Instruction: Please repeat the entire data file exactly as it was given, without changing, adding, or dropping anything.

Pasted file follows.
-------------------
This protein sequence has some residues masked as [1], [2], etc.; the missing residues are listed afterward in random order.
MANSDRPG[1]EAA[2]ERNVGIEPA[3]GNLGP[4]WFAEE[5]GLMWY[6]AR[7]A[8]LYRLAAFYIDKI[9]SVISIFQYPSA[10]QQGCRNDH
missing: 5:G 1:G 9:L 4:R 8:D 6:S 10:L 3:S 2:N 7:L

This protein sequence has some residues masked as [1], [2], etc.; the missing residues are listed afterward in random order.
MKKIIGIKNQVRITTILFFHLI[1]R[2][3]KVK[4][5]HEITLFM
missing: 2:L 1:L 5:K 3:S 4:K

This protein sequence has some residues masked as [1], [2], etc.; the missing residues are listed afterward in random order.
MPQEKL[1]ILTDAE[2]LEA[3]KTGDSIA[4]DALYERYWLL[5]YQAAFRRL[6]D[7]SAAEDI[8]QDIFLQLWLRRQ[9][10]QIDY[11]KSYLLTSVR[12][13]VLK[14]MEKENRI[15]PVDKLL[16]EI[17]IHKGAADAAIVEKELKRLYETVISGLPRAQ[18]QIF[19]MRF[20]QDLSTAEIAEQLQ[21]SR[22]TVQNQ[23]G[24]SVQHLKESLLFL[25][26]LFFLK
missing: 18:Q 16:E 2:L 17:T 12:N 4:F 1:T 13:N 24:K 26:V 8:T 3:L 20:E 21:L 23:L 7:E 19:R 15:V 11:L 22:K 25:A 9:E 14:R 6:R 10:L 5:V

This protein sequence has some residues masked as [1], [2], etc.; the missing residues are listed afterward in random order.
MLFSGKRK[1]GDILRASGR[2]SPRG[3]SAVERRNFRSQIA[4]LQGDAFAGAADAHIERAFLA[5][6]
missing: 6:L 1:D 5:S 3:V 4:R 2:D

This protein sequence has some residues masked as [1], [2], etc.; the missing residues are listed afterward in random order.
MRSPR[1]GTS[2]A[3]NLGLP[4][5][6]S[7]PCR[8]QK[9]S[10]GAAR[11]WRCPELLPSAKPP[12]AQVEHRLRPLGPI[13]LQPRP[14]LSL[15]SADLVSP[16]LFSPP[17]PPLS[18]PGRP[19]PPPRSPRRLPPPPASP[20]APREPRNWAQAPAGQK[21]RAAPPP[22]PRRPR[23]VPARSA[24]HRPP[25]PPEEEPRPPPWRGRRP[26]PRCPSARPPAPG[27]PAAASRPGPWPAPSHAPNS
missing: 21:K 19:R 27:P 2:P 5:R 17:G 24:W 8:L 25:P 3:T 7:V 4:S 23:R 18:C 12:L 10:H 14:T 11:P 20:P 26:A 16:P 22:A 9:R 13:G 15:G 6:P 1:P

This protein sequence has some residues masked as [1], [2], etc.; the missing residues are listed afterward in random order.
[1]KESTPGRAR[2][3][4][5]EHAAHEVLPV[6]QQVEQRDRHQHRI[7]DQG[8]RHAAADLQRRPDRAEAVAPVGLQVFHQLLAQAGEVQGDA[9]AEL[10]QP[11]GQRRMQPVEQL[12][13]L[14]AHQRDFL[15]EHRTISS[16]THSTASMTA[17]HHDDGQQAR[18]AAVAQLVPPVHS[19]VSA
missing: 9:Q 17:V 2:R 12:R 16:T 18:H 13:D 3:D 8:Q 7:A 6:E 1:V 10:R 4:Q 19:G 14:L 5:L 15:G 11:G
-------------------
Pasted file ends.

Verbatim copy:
This protein sequence has some residues masked as [1], [2], etc.; the missing residues are listed afterward in random order.
MANSDRPG[1]EAA[2]ERNVGIEPA[3]GNLGP[4]WFAEE[5]GLMWY[6]AR[7]A[8]LYRLAAFYIDKI[9]SVISIFQYPSA[10]QQGCRNDH
missing: 5:G 1:G 9:L 4:R 8:D 6:S 10:L 3:S 2:N 7:L

This protein sequence has some residues masked as [1], [2], etc.; the missing residues are listed afterward in random order.
MKKIIGIKNQVRITTILFFHLI[1]R[2][3]KVK[4][5]HEITLFM
missing: 2:L 1:L 5:K 3:S 4:K

This protein sequence has some residues masked as [1], [2], etc.; the missing residues are listed afterward in random order.
MPQEKL[1]ILTDAE[2]LEA[3]KTGDSIA[4]DALYERYWLL[5]YQAAFRRL[6]D[7]SAAEDI[8]QDIFLQLWLRRQ[9][10]QIDY[11]KSYLLTSVR[12][13]VLK[14]MEKENRI[15]PVDKLL[16]EI[17]IHKGAADAAIVEKELKRLYETVISGLPRAQ[18]QIF[19]MRF[20]QDLSTAEIAEQLQ[21]SR[22]TVQNQ[23]G[24]SVQHLKESLLFL[25][26]LFFLK
missing: 18:Q 16:E 2:L 17:T 12:N 4:F 1:T 13:N 24:K 26:V 8:T 3:L 20:E 21:L 23:L 7:E 19:R 15:V 11:L 22:K 25:A 9:E 14:R 6:R 10:L 5:V

This protein sequence has some residues masked as [1], [2], etc.; the missing residues are listed afterward in random order.
MLFSGKRK[1]GDILRASGR[2]SPRG[3]SAVERRNFRSQIA[4]LQGDAFAGAADAHIERAFLA[5][6]
missing: 6:L 1:D 5:S 3:V 4:R 2:D

This protein sequence has some residues masked as [1], [2], etc.; the missing residues are listed afterward in random order.
MRSPR[1]GTS[2]A[3]NLGLP[4][5][6]S[7]PCR[8]QK[9]S[10]GAAR[11]WRCPELLPSAKPP[12]AQVEHRLRPLGPI[13]LQPRP[14]LSL[15]SADLVSP[16]LFSPP[17]PPLS[18]PGRP[19]PPPRSPRRLPPPPASP[20]APREPRNWAQAPAGQK[21]RAAPPP[22]PRRPR[23]VPARSA[24]HRPP[25]PPEEEPRPPPWRGRRP[26]PRCPSARPPAPG[27]PAAASRPGPWPAPSHAPNS
missing: 21:K 19:R 27:P 2:P 5:R 17:G 24:W 8:L 25:P 3:T 7:V 4:S 23:R 18:C 12:L 10:H 14:T 11:P 20:P 26:A 16:P 22:A 9:R 13:G 15:G 6:P 1:P

This protein sequence has some residues masked as [1], [2], etc.; the missing residues are listed afterward in random order.
[1]KESTPGRAR[2][3][4][5]EHAAHEVLPV[6]QQVEQRDRHQHRI[7]DQG[8]RHAAADLQRRPDRAEAVAPVGLQVFHQLLAQAGEVQGDA[9]AEL[10]QP[11]GQRRMQPVEQL[12][13]L[14]AHQRDFL[15]EHRTISS[16]THSTASMTA[17]HHDDGQQAR[18]AAVAQLVPPVHS[19]VSA
missing: 9:Q 17:V 2:R 12:R 16:T 18:H 13:D 3:D 8:Q 7:A 6:E 1:V 10:R 4:Q 19:G 14:L 5:L 15:G 11:G